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Queen’s Speech 2022: protest

A public order bill will come with a range of proposals to better protect the integrity of transport networks and fuel supply in England and Wales, making it a criminal offence to interfere with key national infrastructure, says the Home Office after such a measure was part of the Queen’s Speech last week.

Police will also be given the power to stop and search people and seize items intended to cause serious disruption by ‘locking on’ – for example gluing themselves to main roads, as done lately by climate change campaigners, or complex bamboo structures. This tactic is dangerous, and removing people safely is a significant drain on police, says the Home Office.

The Home Office admits to a rise in such protests in recent years, which it describes as highly disruptive. However such measures were previously blocked in the House of Lords, in the last parliamentary year, in the Police, Crime, Sentencing and Courts Act 2022 (PCSC Act), it complains.

Home Secretary Priti Patel said: “What we have seen in recent years is a rise in criminal, disruptive and self-defeating guerrilla tactics, carried out by a selfish few in the name of protest. Not only do these anti-social protests cause untold delays and misery for the law-abiding public wanting to get on with their lives, it tears police away from communities where they are needed most to prevent serious violence and neighbourhood crime.

“This bill backs the police to take proactive action and prevent such disruption happening in the first place. These measures stand up for the responsible majority and it is time that Parliament got behind them.”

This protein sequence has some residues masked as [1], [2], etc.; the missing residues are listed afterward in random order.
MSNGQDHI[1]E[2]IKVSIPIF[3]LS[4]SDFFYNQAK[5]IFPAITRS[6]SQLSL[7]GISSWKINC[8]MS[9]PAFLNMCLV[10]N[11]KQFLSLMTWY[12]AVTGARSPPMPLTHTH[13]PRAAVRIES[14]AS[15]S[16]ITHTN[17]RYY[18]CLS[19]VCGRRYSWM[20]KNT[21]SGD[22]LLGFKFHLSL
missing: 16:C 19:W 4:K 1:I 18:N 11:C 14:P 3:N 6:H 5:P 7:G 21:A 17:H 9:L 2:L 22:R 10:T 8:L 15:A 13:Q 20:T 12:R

What XR say

The Extinction Rebellion group however has stated that it will run its next round of protest in September. It calls its tactics ‘disruption and nonviolent civil disobedience’.

Charlie Waterhouse from Extinction Rebellion said: “It is foolish to think that announcing new curbs in the Queen’s Speech will stop people taking to the streets to demand their government act to ensure a safe future for people in the UK and around the world.”

In an earlier statement, covering the PCSC Act, the group spoke of how it and other laws aimed at the protesters were only ‘putting yet more pressure on courts that are already stretched and asking them to spend hundreds of hours dealing with nonviolent protesters’.

More detail

In more detail, the Bill proposes among other things that the Metropolitan and City of London police forces’ chiefs can delegate the powers to set conditions on protests to senior officers in their forces. Proposed are ‘serious disruption prevention orders’, on those with protest-related convictions or a history of causing serious disruptions at protests, whereby a breach of such an order would itself be an offence.

By key national infrastructure the Home Office cites rail (including the HS2 construction line), road and airports, newspaper printing presses, oil and gas refineries and power stations; all lately targeted by protest groups.

Photo by Mark Rowe: West Mercia Police and anti-defence industry protesters outside an entrance to the Three Counties Showground outside Great Malvern last autumn, while it was hosting the 3CDSE defence and security exhibition.


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